Saturday, 13 December 2014

Football's Court of Public Opinion: A Brief Case Study

Typecasts and Perception

Reputation is a powerful thing. Once a person becomes associated with certain character traits or attributes in a public platform, it becomes an innate factor in how they are judged by the world.

This is a way of saying that Ronaldo and diving will be forever linked in the domain of football media regardless of reality. Confirmation bias develops – as a result of what was (perhaps) at a time a true characterization of the player – and influences the way we interpret certain moments.

In law, this would be similar to the use of character evidence to build a case for or against the accused. The evidence is not in any way a legitimate objective detail of the contested act in question but rather perceptions of behavior patterns being used to validate assumptions (essentially).

Jumping the Gun

It happens all the time. A big play triggers immediate reactions. In the midst of the commotion, we acquire firm ideas about exactly what occurred. We develop opinions based on these first impressions which are often not completely founded on a profound understanding of all the evidence available. And many times, these first impressions (already limited in scope) are confused by the adrenaline of the occasion.

This is a way of saying that different camera angles matter. Looking at the same action from different perspectives can lead to new insights. “The absence of evidence is not evidence of absence.” A conscious awareness of the differing possibilities (however unlikely they might appear) is necessary to ensure that “what seems” is not accepted as “what is.”

Alternative View

The transcript of the BeIN Sports commentators, Ray Hudson and Phil Schoen, provided a good example of how we perceive things and how this changes over time.
PS: Here he gets taken down running on the heels…

RH: Got it! 
PS: …and they will give the penalty! 
RH: It’s a wonderful intended ball to find him from Marcelo again. Heckle and Jeckle they are in the locker room (?) and they bring it on to the footballing pitch. And they (in reference to Celta de Vigo players) are going absolutely crazy spinning the verbals at Undiano Mallenco like… really, it won’t feel as if there was any contact made.

We’ll see in replay it was definitely contact on him, he’s lost his defender, peels away from his defender like tissue on a toilet roll. 
(Replays being shown) 
He goes down very easily. There’s hands on Cristiano though, take a look. There’s no contact on him downstairs but the hands come up… there’s nothing there… and then he’s going down. It seems to me, take a look from this angle, if his ankle gets clipped. 
PS: Hard to tell if it was just the hand on the back but again, that’s why you tell them not to use their hands.

Mentioned the fact Undiano Mallenco had not called a penalty till this point this… 
RH: Yeah 
PS: …season and 10 minutes from the half, a chance for Real Madrid, it’s Ronaldo for his 21st and he’s got it!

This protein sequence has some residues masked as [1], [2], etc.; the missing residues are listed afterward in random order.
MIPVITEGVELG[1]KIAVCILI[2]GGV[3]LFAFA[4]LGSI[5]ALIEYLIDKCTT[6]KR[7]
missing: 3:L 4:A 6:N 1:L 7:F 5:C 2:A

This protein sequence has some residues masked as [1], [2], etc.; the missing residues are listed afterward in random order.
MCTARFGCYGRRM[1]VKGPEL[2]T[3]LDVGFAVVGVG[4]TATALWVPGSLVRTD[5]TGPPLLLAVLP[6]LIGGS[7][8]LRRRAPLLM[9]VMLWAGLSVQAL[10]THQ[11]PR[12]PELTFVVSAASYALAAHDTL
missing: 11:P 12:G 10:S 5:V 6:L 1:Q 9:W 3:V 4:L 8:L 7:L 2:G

RH: Well they played some pretty football and they’ve been really rattling away at the back but you can see why Celta Vigo are up in arms. You can understand that they’ve got an axe to grind. We’ve seen it 6 different times in replay and for my money, he goes down very easily.

There’s a touch, there’s a brush on him. Take a look at the feet, that’s where Cristiano… he goes down a step later. There’s the pull, he’s going through, the ball gets away from him and he goes down. 
PS: I don’t see it. Not saying it wasn’t there but from these angles we’ve seen, might have been fishing for one and caught it.

Nine minutes left to go in the half- 
RH: I don’t think that the free-, that the penalty kick has been given for the pull on him. I really don’t. It’s the clip downstairs in the referee’s opinion and from all of the angles that we’ve seen, it’s very difficult to tell if there was any contact on him at all but then… last(?) stumble….
The commentators propose several theories to explain what happened prior to the penalty call. However, news and social media commentary on this matter did not touch on as many scenarios and almost unanimously adjudged the situation a dive.

The Trailing Left Leg

There is no all-knowing arbitrator of truth. We must rely wholly on our interpretations. It is possible (perhaps even reasonable) to reach the conclusion that it was a dive. It is also possible (and also perhaps even reasonable) to reach the conclusion that it wasn't. To deny or fail to consider why the other point of view exists is however perhaps unreasonable.

And so we arrive at the trailing left leg. Ronaldo's to be specific. If watched closely, the video of the TV broadcast reveals apparent contact with the Portuguese as he ran clear of the defender. The movement of his foot after the collision is "unnatural" and clearly suggestive of an impediment. While a lot of the focus on any potential illegal play by Jonathon Castro Otto remained on the the pull back on Ronaldo's shoulder, the seeming intentional or inadvertent trip was the most likely foul play.